When former linebacker Wilber Marshall was told his name failed to appear on the 2017 Hall-of-Fame preliminary list, a compilation of 94 former players and coaches eligible for Canton, he wasn’t surprised. He was astounded.
“I just don’t get it,” he said when the Talk of Fame Network caught up to him.
Well, then, get in line.
Wilber Marshall not only was a star linebacker; he was a complete one, too, able to make plays anywhere on the field. He could play inside, outside or both sides. In fact, he did. He could rush the passer, force fumbles, drop into coverage.
In short, he was a complete linebacker.
And he was a complete linebacker on one of the greatest defenses in pro football history — the Chicago Bears’ “46” unit that propelled the Bears to a lopsided Super Bowl XX victory. Marshall wasn’t just part of that defense; he was an indispensable part of a group that included three Hall of Famers, defensive tackle Dan Hampton, linebacker Mike Singletary and defensive end Richard Dent.
He went to three Pro Bowls. He was a first-team All-Pro weakside linebacker with the Bears and a two-time All-Pro years later as a strongside backer with Washington. He was an NFC Defensive Player of the Year and NFL Alumni Linebacker of the Year. He played on two Super Bowl champions and nine top-10 defenses in his 12-year career — including one unit (Houston) that ranked first vs. the run and another (the Jets) that was first against the pass.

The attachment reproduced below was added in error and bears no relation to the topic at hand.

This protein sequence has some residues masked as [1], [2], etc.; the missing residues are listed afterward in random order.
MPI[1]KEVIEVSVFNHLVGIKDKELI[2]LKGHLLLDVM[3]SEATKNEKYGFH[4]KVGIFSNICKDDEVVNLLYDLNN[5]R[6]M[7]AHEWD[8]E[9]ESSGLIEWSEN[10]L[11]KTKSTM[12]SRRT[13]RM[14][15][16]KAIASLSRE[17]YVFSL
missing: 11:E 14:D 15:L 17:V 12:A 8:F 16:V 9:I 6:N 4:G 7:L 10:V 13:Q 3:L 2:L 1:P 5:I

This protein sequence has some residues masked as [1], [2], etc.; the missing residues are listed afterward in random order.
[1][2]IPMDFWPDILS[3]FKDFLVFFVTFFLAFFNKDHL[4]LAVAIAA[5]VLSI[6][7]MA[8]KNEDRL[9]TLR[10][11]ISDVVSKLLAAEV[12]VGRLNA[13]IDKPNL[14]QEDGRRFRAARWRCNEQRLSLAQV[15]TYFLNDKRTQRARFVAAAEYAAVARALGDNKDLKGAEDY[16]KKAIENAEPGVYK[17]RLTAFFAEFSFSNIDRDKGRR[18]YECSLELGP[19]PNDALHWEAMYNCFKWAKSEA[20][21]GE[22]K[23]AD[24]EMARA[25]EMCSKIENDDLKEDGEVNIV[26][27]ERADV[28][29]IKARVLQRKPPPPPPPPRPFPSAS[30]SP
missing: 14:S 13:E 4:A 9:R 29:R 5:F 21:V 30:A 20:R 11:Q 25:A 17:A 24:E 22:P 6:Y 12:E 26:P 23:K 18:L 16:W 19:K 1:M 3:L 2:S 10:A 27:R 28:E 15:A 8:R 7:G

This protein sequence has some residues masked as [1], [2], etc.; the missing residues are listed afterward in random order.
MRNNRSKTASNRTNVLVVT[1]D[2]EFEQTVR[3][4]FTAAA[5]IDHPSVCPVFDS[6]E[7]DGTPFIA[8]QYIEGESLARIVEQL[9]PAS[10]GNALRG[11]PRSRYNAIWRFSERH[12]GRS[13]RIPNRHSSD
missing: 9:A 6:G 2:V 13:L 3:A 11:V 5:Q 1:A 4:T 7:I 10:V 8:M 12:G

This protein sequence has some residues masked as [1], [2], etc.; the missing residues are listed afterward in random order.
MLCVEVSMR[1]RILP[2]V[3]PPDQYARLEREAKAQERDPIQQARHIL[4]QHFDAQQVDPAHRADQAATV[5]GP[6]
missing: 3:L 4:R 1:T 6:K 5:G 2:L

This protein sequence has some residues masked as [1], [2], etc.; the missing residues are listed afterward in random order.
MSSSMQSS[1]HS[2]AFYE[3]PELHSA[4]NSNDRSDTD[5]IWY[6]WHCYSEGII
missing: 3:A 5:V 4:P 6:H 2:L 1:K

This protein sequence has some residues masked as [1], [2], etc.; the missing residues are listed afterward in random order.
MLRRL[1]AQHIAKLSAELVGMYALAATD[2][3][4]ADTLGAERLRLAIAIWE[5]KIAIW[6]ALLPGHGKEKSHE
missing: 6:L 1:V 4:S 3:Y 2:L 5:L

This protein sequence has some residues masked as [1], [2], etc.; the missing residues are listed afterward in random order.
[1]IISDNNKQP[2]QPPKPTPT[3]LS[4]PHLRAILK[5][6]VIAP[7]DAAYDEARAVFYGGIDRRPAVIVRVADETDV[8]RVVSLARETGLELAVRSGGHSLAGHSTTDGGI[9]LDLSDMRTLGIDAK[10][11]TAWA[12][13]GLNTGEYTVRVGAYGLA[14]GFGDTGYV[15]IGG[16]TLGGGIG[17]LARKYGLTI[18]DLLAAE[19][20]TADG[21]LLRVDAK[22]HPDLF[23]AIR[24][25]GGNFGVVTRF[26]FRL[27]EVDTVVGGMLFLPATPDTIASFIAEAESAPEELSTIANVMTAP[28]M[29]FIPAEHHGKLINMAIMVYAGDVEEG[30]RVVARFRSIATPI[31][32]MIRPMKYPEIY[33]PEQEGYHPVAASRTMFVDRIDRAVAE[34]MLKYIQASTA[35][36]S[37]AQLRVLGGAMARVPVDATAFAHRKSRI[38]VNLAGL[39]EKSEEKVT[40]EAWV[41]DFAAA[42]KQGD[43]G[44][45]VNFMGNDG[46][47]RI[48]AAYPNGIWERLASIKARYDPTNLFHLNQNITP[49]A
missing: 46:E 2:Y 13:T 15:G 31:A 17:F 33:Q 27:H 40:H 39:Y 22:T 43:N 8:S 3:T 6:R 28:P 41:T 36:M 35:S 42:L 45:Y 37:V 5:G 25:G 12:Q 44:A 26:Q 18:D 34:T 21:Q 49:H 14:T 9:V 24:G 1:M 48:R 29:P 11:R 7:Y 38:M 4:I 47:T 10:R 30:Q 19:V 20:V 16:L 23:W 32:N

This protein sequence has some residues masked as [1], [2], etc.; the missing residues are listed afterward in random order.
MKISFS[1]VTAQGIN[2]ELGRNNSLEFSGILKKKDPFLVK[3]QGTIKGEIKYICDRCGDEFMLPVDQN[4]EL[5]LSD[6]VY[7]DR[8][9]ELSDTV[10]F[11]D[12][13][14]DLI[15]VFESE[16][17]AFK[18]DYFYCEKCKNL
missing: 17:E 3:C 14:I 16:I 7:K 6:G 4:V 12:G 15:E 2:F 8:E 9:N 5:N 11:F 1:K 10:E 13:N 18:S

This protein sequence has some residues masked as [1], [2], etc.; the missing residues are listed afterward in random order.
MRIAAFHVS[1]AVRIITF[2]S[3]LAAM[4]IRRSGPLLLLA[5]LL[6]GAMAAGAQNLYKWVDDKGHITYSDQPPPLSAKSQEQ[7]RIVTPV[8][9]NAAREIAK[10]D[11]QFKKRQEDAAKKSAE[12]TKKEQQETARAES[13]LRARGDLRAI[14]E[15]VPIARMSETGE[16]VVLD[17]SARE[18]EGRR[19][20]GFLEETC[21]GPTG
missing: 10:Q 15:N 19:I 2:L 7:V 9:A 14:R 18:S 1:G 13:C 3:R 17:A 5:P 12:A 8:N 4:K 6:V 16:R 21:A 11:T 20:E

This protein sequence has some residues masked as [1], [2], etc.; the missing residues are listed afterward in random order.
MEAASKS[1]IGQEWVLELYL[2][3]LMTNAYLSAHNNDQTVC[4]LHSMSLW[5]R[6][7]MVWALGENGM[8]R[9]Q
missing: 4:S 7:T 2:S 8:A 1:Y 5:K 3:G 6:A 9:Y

Anyone who watched Marshall knows how accomplished he was. Yet he somehow was overlooked by the Hall-of-Fame’s 2017 preliminary committee, and Marshall is right. That isn’t just surprising; it’s astounding.
“It’s really hard when you see some of the guys who are on there,” he said when the Talk of Fame Network contacted him last fall. “Carl Banks. We came out at the same time. Tedy Bruschi. None of those guys made Linebacker of the Week or even Linebacker of the Month, let alone Linebacker of the Year or Defensive Player of the Year. It’s like: ‘What did I do?’ ”
What Wilber Marshall did was everything. He had 45 sacks, 23 interceptions and 24 forced fumbles, recovering 16. And he played everywhere. Inside. Outside. Strongside. Weakside. You name it.
“I’m probably the only linebacker in history — that I know of — that played inside and outside linebacker on (the same Super Bowl defense),” Marshall said of the 1985 Bears. “They had Mike (Singletary) sitting on the sidelines when I’m playing middle linebacker on third down. So, I wasn’t just a rush guy, like the guys on the end that you see go 90 percent of the time … I never walked off that field. I played both ways.”
No, he played always.
Wilber Marshall deserves serious consideration by Canton, but first things first: The Hall must … absolutely must … include him on its 2018 preliminary list. Once that’s done, maybe we can have a serious conversation of his Hall-of-Fame credentials.
Because he deserves nothing less.